Georges Bataille 1897–1962
(Also wrote under the pseudonyms of Lord Auch and Pierre Angelique) French novelist, philosopher, essayist, poet, critic, and editor.
Bataille's reputation rests largely on his theories of eroticism and mysticism, which he set forth in his philosophical essays and made the basis of his fiction. Although overtly erotic, his works are not usually considered pornographic, for Bataille considers sexual experience a means to freedom of the spirit, or "sovereignty." Believing that God is absent, Bataille sought "sovereignty" through loss of self, which is achieved by transgression and excess, notably through laughter, religious ecstasy, sacrifice, eroticism, death, and poetry. Considering human sacrifice the ultimate transgression, Bataille was fascinated by religious feast days that included rites of sacrifice. This fascination led Bataille to the work of the anthropologist Marcel Mauss and to a particular interest in the cultures of the Aztecs and North American Indians. In their use of human sacrifice and potlatch, respectively, Bataille saw an excessive, generous spirit which he admired. As a direct result of this, Bataille wrote an unconventional theory of economics which promoted waste and excess, rather than acquisition.
Believing that transgression existed beyond mere words, Bataille constantly battled with the problem of writing the inexpressible. He often used a series of ellipses points to signify an impasse of expression. His works, as described by Michel Beaujour, "endlessly circle around the instant when language breaks down, as it does in agony and orgasm." In his literary criticism, Bataille praised those authors who used language to express transgression and emotion; not surprisingly Bataille especially admired the Marquis de Sade's audaciously erotic works. Bataille was also influenced by G.W.F. Hegel, Karl Marx, Friedrich Wilhelm Nietzsche, and the proponents of surrealism. His work shows a remarkable mixture of these influences, while advancing his own unique views.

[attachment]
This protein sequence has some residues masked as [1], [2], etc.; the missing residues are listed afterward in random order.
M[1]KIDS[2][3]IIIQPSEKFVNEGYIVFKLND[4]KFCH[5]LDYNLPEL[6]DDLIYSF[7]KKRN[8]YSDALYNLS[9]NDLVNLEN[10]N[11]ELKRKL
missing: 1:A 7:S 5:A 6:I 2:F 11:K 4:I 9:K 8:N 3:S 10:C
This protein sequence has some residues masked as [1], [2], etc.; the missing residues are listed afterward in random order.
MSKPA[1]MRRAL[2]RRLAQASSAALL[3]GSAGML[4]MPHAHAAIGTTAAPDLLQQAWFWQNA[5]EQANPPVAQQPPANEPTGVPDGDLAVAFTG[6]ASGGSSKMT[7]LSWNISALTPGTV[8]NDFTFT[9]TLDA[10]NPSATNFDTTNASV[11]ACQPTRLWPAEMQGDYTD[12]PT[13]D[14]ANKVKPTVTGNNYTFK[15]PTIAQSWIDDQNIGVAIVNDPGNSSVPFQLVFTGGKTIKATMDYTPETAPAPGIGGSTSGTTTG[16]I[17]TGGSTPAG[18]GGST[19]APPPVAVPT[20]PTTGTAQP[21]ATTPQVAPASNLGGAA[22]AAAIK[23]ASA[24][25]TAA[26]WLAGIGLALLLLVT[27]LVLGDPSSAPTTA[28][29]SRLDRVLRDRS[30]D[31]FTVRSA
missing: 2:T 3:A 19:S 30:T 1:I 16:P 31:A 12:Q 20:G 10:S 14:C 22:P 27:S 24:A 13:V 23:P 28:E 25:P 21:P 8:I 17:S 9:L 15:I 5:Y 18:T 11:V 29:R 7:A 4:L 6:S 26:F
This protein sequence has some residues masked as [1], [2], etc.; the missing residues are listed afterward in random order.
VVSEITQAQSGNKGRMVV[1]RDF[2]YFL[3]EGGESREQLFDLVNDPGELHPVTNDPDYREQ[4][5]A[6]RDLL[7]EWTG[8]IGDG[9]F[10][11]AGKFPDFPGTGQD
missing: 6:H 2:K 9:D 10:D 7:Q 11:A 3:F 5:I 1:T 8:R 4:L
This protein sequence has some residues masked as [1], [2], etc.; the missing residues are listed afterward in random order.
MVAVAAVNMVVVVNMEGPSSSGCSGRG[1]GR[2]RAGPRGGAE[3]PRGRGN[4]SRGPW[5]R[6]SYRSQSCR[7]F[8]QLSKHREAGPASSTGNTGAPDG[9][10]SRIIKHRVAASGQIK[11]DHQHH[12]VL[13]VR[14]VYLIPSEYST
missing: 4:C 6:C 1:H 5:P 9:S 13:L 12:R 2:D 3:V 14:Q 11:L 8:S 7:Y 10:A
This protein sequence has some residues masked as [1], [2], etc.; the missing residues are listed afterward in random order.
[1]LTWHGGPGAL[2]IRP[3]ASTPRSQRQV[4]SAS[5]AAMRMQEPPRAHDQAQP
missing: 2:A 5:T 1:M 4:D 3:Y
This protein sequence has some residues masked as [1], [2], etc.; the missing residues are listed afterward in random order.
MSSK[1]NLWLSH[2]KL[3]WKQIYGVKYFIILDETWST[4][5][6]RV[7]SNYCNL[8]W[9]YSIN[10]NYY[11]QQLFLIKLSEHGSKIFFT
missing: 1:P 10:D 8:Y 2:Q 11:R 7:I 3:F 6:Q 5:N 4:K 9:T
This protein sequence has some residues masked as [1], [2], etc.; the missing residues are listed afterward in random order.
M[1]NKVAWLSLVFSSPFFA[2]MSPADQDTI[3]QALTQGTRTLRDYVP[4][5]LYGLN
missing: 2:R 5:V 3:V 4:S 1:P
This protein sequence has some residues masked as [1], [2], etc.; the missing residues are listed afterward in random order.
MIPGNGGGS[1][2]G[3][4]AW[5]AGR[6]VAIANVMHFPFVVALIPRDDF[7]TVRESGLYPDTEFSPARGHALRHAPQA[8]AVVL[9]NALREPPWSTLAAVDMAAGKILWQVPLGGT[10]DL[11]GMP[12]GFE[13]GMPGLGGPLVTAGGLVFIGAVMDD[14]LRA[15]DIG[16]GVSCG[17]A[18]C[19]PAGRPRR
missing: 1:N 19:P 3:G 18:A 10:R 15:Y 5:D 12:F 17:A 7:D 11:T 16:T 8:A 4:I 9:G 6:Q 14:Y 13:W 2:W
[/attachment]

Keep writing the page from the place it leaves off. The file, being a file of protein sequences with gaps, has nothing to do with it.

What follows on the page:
Bataille is probably best known for his erotic novels, particularly Histoire de l'oeil (1928; The Story of the Eye), Le bleu du ciel (1945; The Blue of Noon), and Madame Edwarda (1937). These works share a fascinating blend of horror, fantasy, and eroticism. However, Bataille's other works also bear witness to his obsession with these aspects of life. In Littérature et le mal (1957; Literature and Evil), Bataille searched for transgression in the works of Charles Pierre Baudelaire, Franz Kafka, Marcel Proust, and others. L'expérience intérieure (1943) and Méthode de méditation (1947) outline Bataille's experiences in mysticism, his search for inner silence, and his fascination with images of unbearable pain coupled with ecstasy. In La part maudite (1949) Bataille related his belief in excess to economics. Many of Bataille's influential essays have appeared in Critique, the intellectual journal he founded in 1946 and edited until his death.
Although Bataille's first work was published in 1928, his works were not translated into English until the 1950s. This, along with the disconcerting nature of some of his themes, led to a delayed, hesitant reception of his writings by American and British critics. Bataille's work has, however, attracted the attention of the most prominent French critics of his time, including Jean-Paul Sartre, Jacques Derrida, Michel Foucault, and Roland Barthes. Bataille is still favored by the intellectual left in France. Since his writing reflects delight in overturning doctrines and modes of classification, scholars and critics have difficulty classifying it. Nonetheless, Bataille is admired for his erudition and his provocative approach to a side of human nature rarely seen in literature.
(See also Contemporary Authors, Vol. 101, Vols. 89-92 [obituary].)